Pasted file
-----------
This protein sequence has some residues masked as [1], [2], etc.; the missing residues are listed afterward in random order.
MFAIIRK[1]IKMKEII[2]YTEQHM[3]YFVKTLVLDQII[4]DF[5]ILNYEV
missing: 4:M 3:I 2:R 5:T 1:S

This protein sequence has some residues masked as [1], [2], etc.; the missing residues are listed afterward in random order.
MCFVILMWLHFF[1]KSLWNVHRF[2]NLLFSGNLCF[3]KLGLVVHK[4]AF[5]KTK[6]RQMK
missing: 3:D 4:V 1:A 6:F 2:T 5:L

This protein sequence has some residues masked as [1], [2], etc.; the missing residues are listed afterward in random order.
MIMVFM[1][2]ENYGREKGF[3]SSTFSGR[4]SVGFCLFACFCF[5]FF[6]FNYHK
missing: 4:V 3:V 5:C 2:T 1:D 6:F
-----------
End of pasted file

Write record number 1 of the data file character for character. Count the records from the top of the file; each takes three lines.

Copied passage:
This protein sequence has some residues masked as [1], [2], etc.; the missing residues are listed afterward in random order.
MFAIIRK[1]IKMKEII[2]YTEQHM[3]YFVKTLVLDQII[4]DF[5]ILNYEV
missing: 4:M 3:I 2:R 5:T 1:S